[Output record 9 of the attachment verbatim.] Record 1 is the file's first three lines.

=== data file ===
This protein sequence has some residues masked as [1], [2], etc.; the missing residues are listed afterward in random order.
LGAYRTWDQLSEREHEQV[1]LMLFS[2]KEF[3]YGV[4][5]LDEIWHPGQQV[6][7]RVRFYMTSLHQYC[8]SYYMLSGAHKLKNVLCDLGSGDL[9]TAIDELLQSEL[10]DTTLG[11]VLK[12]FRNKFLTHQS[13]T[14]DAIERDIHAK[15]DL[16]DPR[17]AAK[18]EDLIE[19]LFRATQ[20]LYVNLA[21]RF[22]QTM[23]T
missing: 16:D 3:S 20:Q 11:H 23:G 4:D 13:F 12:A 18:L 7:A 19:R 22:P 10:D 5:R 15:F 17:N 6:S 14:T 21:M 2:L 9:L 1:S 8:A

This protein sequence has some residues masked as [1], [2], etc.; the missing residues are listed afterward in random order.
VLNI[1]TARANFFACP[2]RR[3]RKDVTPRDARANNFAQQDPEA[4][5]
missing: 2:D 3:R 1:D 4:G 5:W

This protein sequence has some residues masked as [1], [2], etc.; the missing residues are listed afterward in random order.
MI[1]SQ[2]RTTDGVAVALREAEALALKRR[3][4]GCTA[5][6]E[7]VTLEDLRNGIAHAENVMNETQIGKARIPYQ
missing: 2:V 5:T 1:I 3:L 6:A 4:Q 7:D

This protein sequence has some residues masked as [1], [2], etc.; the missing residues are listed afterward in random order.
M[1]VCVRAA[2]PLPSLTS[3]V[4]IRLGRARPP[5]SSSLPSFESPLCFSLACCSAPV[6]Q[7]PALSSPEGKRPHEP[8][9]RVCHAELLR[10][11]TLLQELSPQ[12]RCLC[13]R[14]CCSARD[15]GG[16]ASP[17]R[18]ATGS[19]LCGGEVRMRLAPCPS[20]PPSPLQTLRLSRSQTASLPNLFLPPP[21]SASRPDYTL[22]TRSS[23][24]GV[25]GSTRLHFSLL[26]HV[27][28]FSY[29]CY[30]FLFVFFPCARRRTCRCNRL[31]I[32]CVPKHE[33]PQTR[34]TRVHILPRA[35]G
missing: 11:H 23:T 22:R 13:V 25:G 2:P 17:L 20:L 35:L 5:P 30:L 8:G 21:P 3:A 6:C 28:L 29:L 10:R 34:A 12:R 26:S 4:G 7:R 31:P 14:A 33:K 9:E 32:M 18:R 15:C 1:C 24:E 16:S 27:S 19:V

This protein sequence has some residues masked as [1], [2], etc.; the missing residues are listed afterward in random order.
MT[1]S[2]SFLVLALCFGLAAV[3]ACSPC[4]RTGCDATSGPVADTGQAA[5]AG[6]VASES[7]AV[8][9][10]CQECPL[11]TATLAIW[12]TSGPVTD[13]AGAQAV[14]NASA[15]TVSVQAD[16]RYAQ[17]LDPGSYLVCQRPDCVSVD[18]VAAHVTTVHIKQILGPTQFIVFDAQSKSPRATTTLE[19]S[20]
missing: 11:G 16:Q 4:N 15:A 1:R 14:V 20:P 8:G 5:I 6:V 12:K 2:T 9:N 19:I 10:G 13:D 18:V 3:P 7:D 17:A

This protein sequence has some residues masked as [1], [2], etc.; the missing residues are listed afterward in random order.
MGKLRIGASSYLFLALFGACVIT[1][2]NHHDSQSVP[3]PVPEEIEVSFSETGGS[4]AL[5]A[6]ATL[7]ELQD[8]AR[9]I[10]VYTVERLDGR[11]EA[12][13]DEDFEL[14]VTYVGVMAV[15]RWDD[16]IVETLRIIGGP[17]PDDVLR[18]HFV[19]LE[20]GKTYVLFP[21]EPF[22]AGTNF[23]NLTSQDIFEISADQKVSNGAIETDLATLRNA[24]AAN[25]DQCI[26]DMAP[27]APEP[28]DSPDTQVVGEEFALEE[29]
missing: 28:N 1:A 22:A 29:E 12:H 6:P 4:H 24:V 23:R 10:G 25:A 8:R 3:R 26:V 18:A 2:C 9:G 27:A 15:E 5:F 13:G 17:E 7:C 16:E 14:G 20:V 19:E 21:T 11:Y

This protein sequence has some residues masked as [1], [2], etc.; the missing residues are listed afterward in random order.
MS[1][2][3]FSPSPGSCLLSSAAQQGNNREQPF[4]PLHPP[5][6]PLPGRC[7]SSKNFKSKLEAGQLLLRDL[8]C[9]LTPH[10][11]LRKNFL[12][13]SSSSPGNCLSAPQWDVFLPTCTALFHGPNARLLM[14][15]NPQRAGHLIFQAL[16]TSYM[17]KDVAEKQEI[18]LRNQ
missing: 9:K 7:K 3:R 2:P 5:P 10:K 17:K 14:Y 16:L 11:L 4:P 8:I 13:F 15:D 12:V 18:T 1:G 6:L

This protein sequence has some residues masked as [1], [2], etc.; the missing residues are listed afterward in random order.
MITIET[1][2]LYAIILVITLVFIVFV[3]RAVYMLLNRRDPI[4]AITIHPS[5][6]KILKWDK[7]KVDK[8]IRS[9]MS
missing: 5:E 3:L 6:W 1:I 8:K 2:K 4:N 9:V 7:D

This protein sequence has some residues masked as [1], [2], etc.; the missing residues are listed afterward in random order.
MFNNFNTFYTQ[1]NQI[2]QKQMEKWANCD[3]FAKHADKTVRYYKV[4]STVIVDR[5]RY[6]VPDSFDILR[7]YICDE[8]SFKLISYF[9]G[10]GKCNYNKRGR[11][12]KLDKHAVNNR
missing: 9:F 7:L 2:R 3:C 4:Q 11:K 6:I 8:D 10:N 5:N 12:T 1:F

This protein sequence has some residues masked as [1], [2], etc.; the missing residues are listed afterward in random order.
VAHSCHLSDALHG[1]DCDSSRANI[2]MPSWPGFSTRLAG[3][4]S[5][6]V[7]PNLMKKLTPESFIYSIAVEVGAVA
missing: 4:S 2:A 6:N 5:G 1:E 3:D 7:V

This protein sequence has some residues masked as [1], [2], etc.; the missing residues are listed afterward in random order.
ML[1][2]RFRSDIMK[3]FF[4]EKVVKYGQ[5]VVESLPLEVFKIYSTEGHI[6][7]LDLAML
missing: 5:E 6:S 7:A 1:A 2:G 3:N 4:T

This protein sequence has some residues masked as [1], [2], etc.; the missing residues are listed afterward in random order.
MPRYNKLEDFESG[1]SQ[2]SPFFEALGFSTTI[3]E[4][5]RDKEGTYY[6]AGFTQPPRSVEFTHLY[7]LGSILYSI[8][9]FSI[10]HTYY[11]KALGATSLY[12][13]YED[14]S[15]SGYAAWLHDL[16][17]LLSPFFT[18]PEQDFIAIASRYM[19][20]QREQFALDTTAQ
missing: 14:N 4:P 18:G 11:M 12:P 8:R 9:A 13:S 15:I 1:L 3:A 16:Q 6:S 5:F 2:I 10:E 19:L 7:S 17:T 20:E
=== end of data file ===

This protein sequence has some residues masked as [1], [2], etc.; the missing residues are listed afterward in random order.
MFNNFNTFYTQ[1]NQI[2]QKQMEKWANCD[3]FAKHADKTVRYYKV[4]STVIVDR[5]RY[6]VPDSFDILR[7]YICDE[8]SFKLISYF[9]G[10]GKCNYNKRGR[11][12]KLDKHAVNNR
missing: 9:F 7:L 2:R 3:C 4:Q 11:K 6:I 8:D 10:N 5:N 12:T 1:F